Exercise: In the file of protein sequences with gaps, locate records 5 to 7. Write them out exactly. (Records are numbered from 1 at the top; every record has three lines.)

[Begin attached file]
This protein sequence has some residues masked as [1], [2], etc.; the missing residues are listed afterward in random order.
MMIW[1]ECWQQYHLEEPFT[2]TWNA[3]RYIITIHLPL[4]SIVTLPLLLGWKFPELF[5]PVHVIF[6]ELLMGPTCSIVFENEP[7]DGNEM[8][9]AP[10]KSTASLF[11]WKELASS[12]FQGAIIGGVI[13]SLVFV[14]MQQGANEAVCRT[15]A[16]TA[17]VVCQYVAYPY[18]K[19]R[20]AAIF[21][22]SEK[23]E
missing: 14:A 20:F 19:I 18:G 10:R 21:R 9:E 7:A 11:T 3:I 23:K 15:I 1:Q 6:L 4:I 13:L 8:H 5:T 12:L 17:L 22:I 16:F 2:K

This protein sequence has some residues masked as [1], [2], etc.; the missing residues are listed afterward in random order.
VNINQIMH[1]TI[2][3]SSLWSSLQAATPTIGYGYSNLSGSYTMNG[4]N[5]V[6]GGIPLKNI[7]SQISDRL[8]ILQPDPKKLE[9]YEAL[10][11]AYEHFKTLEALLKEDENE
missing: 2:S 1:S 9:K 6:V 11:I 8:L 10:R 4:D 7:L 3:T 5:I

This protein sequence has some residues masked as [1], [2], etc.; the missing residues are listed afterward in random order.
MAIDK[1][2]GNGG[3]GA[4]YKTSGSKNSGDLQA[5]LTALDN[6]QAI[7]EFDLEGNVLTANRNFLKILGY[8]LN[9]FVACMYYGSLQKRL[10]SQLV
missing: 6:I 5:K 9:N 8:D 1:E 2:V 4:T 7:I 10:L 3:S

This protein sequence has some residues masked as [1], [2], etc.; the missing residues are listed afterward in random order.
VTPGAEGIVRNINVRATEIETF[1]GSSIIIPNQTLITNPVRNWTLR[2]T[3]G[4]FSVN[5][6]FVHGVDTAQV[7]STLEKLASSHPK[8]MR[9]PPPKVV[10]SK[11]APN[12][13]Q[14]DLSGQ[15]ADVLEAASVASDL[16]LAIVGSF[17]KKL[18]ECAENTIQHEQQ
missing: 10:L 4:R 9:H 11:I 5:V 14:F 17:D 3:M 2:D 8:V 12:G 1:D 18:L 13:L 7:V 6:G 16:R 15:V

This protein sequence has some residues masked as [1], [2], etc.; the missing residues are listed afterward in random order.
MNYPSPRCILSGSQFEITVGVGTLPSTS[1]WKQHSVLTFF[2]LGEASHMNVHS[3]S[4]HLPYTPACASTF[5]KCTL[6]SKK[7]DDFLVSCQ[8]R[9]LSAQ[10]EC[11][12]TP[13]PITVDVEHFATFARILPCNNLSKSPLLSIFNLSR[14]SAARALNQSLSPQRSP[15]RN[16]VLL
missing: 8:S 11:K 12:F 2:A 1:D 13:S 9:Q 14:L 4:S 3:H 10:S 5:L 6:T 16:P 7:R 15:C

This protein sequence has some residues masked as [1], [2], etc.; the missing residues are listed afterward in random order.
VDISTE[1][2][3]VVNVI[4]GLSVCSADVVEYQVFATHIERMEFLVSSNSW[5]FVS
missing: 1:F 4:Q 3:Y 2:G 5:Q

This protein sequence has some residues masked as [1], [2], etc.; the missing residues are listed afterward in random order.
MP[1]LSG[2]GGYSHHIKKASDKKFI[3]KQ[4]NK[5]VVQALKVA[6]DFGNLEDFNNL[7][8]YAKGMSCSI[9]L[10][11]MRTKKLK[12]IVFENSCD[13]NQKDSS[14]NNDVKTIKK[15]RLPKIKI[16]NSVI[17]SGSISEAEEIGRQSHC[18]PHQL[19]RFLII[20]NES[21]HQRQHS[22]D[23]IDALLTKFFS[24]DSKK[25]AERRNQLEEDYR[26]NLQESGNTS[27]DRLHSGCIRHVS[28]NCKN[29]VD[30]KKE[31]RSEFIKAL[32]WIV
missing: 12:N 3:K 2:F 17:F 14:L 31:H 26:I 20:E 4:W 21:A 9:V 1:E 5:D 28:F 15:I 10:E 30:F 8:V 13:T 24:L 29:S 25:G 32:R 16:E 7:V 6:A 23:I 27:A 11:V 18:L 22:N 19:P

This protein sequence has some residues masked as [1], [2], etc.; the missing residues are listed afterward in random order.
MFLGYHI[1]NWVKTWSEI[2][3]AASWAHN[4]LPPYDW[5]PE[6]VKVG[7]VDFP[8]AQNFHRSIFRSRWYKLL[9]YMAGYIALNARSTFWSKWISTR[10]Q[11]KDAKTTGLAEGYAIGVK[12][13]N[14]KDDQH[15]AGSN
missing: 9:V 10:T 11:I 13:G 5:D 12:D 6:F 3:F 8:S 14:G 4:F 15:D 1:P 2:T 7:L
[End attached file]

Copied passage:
This protein sequence has some residues masked as [1], [2], etc.; the missing residues are listed afterward in random order.
MNYPSPRCILSGSQFEITVGVGTLPSTS[1]WKQHSVLTFF[2]LGEASHMNVHS[3]S[4]HLPYTPACASTF[5]KCTL[6]SKK[7]DDFLVSCQ[8]R[9]LSAQ[10]EC[11][12]TP[13]PITVDVEHFATFARILPCNNLSKSPLLSIFNLSR[14]SAARALNQSLSPQRSP[15]RN[16]VLL
missing: 8:S 11:K 12:F 2:A 1:D 13:S 9:Q 14:L 4:S 3:H 10:S 5:L 6:T 16:P 7:R 15:C

This protein sequence has some residues masked as [1], [2], etc.; the missing residues are listed afterward in random order.
VDISTE[1][2][3]VVNVI[4]GLSVCSADVVEYQVFATHIERMEFLVSSNSW[5]FVS
missing: 1:F 4:Q 3:Y 2:G 5:Q

This protein sequence has some residues masked as [1], [2], etc.; the missing residues are listed afterward in random order.
MP[1]LSG[2]GGYSHHIKKASDKKFI[3]KQ[4]NK[5]VVQALKVA[6]DFGNLEDFNNL[7][8]YAKGMSCSI[9]L[10][11]MRTKKLK[12]IVFENSCD[13]NQKDSS[14]NNDVKTIKK[15]RLPKIKI[16]NSVI[17]SGSISEAEEIGRQSHC[18]PHQL[19]RFLII[20]NES[21]HQRQHS[22]D[23]IDALLTKFFS[24]DSKK[25]AERRNQLEEDYR[26]NLQESGNTS[27]DRLHSGCIRHVS[28]NCKN[29]VD[30]KKE[31]RSEFIKAL[32]WIV
missing: 12:N 3:K 2:F 17:F 14:L 31:H 26:I 20:E 4:W 21:A 9:V 1:E 5:D 28:F 15:I 10:E 30:F 8:V 13:T 24:L 29:S 25:G 32:R 16:E 7:V 6:A 23:I 27:A 11:V 18:L 22:N 19:P